jsFiddle Example: Managing Nested Data in AngularJS

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So I've been having problems finding the time to construct a proper blog posting about what I'm working on and learning right now, but I'm also generating a lot of small jsFiddle examples of how to do certain things for other developers. I'm going to try to start linking those things here, so even if I can't explain the code, you can get in and take a look.

That said, here is my first example: how to handle the display of nested data in AngularJS. One of the things that jQuery heavy developers are used to doing is getting in there and manipulating the DOM directly and adding new content. AngularJS flips that on its head and says, essentially: "Do nothing to the DOM after load, only touch the data.". Click below to see an example of that.

 

Comments

Rick Mason's Gravatar Jon,

Just wanted to let you know the tips are appreciated, keep them coming.
Jon Hartmann's Gravatar @Rick, Thanks! I means a lot to hear that. Hopefully this new format will let me post more frequently.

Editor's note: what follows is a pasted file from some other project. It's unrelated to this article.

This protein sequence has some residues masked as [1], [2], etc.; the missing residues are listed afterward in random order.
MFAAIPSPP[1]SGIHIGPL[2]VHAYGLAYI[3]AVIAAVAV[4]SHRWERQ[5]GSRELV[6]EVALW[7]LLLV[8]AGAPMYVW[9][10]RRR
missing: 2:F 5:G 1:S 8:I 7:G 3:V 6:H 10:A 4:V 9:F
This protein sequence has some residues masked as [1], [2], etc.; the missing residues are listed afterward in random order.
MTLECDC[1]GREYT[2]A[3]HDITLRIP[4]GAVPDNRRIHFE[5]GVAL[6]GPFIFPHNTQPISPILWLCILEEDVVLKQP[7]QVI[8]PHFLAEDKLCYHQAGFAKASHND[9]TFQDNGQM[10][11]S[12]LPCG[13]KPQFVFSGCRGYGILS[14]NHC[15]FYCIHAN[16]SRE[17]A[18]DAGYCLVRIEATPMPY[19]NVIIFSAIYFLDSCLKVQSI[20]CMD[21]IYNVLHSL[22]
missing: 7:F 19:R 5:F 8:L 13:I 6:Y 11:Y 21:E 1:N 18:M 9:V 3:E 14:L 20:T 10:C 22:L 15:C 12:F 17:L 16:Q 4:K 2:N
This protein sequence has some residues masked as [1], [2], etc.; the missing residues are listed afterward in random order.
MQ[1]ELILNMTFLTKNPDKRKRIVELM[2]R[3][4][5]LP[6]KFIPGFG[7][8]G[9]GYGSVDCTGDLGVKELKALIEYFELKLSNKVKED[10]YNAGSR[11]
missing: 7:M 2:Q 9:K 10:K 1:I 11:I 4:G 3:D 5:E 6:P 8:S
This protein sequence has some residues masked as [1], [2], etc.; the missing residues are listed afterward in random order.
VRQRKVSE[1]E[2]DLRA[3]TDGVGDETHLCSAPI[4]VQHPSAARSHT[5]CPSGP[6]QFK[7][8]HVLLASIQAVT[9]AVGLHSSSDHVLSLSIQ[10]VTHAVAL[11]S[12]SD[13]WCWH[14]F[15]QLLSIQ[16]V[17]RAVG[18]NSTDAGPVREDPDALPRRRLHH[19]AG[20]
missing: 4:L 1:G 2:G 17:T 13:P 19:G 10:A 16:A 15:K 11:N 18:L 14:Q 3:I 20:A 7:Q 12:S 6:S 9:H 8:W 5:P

Shail's Gravatar Hi Jon,

I wanted to add dynamic children using form. I have added <input type="text" ng-model="name"> just above the button <button ng-click="add(item)">Add</button> and on app js I have changed "name : 'Child ' + count" to "name : $scope.name".

Why it is not working?

Please help.

Thanks in advance.
Jon Hartmann's Gravatar Hey Shail,

So, it looks like when you get inside an ng-repeat, Angular creates an isolated scope - we are passing the array "List" into the scope when we use it in the ng-repeat attribute. If you're adding a new input field right above the "add" button then its inside the repeat directive. Each iteration of the directive has to be getting an isolated scope because otherwise they should all be bound to the same "name" value - so when you type in one, the other 2 would update as well (the same thing would happen if your original version had worked, all three would be bound to the same "name").

It does look like the add() method does some scope escaping, but since "item" is passed it its not too worried about that.

To do what you want to do, you might be better off setting your input's model to be like "item.childName" and then in your add method using item.childName - and then you will have to clear "item.childName" or it will persist even after adding the child.
Jon Hartmann, July 2011

I'm Jon Hartmann and I'm a Javascript fanatic, UX/UI evangelist and former ColdFusion master. I blog about mysterious error messages, user interface design questions, and all things baffling and irksome about programming for the web.

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